With the help of volunteers and donations, Carry the Future has been able to do so much good near the southern US border. Read on for an update from Susannah regarding Team 3’s recent trip to McAllen, Texas.
“Oftentimes when Carry the Future teams travel we are lathered with support and accolades as we begin to share the nature of our work days. Our partners express gratitude and we reciprocate: ‘Thank you for having us. Thank you for your service as well.’ We would be amiss, however, if we did not document and celebrate the figureheads in the background, the unsung heroes, the ones who may never be thanked.
“The Humanitarian Respite Center of the Rio Grande Valley is situated in downtown McAllen, Texas, across the street from the bus station, among local shops selling trinkets, inexpensive household items and local eats. Every morning we are greeted by paid, armed security who hold the door for us to enter. From the outside, an onlooker would presume they are positioned to offer a commanding expression and posture authority.
“What many do not know is the security at the respite center take this job personally. More than one told me they have requested to their superior that they be placed at HRC permanently. One, a former employee of FEMA said he ‘likes talking to people, the children.’ Security is seen tying shoelaces, translating to English-speaking volunteers, helping to set up mats for sleeping, carrying heavy boxes for volunteers, voluntarily monitoring the shower area, taking children’s temperatures, and much more.
“On our second day at HRC, a young mother arrived with her daughter who has complex medical needs. Her daughter is unable to walk or speak. Upon release from ICE, she arrived at HRC in soiled clothing, a wet diaper, and in much need of bathing. It seemed urgent to get her comfortable, rather than wait for the designated time women and children bathe in the provided shower space.
“I slipped upstairs to a private bathroom with her mom and Tom, another volunteer, to wash her hair. A gentleman from security came to help. I asked for a cup to help pour water from the sink over her matted hair and before Tom could blink and find one, Security had reached for a water bottle and cut off the top, creating a makeshift cup. He waited until we finished and helped Tom carry the sweet girl down, now fastened in a stroller provided by donors. Outfitted in clean clothing, her mother combed her locks and pulled her hair into a pink hairband. She lovingly stroked her daughter’s face. We watched her little girl while she, herself took her first shower in who knows how long. She is from Honduras and told us she hitchhiked for a month to reach the United States.
“Downstairs, gentlemen bustled about mopping, the smell of Clorox wafting through the air. They are asylum seekers. They want to help, to participate. Trash cans in the shower area that are receptacles for soiled clothing had reached capacity. A volunteer cinched the trash bag and tried to lift it. An asylum seeker, a young man, was watching and put down his phone. He hurried to our side and gestured he could help. The men worked together to move three very heavy bags to the garbage.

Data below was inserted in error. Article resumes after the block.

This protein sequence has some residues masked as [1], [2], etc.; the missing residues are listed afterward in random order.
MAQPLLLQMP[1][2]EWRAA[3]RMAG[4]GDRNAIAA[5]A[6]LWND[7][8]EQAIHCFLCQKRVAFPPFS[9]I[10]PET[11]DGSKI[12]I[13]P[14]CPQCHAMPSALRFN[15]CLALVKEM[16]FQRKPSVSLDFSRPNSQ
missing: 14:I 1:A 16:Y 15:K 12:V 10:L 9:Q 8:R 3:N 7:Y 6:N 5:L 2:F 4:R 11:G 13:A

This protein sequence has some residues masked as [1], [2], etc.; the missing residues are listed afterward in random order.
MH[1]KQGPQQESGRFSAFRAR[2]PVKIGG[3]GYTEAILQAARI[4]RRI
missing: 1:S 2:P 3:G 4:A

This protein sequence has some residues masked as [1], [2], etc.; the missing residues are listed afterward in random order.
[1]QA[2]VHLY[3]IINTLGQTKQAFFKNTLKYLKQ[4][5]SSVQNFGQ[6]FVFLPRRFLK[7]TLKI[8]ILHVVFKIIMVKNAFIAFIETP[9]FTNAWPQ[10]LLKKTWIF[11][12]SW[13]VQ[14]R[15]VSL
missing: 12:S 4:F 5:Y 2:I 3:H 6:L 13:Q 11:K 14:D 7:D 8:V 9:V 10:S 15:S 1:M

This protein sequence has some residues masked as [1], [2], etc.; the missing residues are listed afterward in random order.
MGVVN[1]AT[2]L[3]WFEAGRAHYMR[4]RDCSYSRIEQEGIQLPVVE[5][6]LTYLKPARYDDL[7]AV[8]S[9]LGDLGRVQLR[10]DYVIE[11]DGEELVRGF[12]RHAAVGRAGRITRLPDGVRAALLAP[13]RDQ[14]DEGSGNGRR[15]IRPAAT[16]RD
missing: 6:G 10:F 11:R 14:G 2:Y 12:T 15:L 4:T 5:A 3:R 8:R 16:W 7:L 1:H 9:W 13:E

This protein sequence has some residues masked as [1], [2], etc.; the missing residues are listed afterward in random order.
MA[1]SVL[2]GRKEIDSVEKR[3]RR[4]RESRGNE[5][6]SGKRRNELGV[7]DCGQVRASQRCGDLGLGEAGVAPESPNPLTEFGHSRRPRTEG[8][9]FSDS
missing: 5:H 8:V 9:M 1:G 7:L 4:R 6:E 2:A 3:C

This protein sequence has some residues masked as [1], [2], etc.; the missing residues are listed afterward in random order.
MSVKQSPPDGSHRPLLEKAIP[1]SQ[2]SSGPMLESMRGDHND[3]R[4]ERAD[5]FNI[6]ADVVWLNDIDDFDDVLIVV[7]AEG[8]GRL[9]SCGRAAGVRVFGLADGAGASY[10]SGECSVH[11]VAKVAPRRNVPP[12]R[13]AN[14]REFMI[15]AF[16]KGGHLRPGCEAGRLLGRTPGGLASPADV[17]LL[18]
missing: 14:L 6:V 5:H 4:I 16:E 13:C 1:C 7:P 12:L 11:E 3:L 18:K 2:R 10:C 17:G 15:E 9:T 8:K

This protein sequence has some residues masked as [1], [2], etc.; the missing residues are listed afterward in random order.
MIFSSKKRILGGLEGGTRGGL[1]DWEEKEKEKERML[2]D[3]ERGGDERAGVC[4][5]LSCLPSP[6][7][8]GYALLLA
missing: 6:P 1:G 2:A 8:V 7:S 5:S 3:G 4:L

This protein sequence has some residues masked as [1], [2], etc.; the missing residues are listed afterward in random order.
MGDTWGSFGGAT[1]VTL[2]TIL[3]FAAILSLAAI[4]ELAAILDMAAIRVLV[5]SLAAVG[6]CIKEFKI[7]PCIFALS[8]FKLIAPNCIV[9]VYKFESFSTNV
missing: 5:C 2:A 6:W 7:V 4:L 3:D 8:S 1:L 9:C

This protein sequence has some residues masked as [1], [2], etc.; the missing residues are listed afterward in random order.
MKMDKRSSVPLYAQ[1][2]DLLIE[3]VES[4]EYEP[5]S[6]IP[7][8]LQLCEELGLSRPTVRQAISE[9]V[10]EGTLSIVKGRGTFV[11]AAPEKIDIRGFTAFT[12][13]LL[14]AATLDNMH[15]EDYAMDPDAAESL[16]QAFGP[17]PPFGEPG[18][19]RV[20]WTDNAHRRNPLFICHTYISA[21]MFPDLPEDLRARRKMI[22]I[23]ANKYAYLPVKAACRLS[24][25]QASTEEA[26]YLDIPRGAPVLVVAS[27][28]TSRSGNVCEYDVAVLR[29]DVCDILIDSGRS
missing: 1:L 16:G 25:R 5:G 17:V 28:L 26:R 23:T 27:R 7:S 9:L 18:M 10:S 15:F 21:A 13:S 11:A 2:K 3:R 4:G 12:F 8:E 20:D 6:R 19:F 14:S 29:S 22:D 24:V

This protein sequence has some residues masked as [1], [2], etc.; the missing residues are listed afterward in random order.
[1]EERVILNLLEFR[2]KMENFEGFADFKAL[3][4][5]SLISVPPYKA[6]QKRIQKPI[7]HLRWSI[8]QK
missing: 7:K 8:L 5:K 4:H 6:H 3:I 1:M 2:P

“One day, we served breakfast and a little girl, our guest, helped pour cereal into the bowls we laid out. She opened packages of juice boxes and carefully set each one out for fellow youth. “Across the street at the bus station, you will find Luis. He has volunteered with HRC for several years. A retired police officer who lost a leg in a motorcycle accident while on duty, he moves between the station and center with the aid of a scooter, helping asylum seekers pick up their tickets and make it to the proper bus. The various clerks from competing bus lines know him. When they can see that some asylum seekers on their roster are not yet at the station, and their departure is approaching, they seek Luis out with their names. We hustle to impart the names to our leaders so they may announce the names over a PA system. The employees let our guests cut lines, and make efforts to get them situated with dignity.
“The parking garage down the street offers all volunteers free parking. One day, Tom and volunteer Larry purchased a laminated map of the US from a box store. They were given a discount when the clerk realized it was for the respite center.
“I picked up food from a deli for lunch one afternoon. The cashier saw my HRC shirt and thanked me. Her eyes filled with tears and she said, ‘Thank you for coming to McAllen.’
“It is these gesture of faith and kindness that make McAllen special. A sense of community is in the air. The town knows who these people are. The crossing guard by the station must know, he sees us exit from a side door. And he always stops the traffic and allows us to go with a nod of respect.
“Oftentimes it is the people in the so-called background who make the most significant impact. Their unsolicited help provides a seamless backdrop for us to work. It provides emotional assurance to our guests.”
Thank you, Team 3, for all of the good work you have done in McAllen! You have filled the hearts and provided dignity for many asylum seekers!
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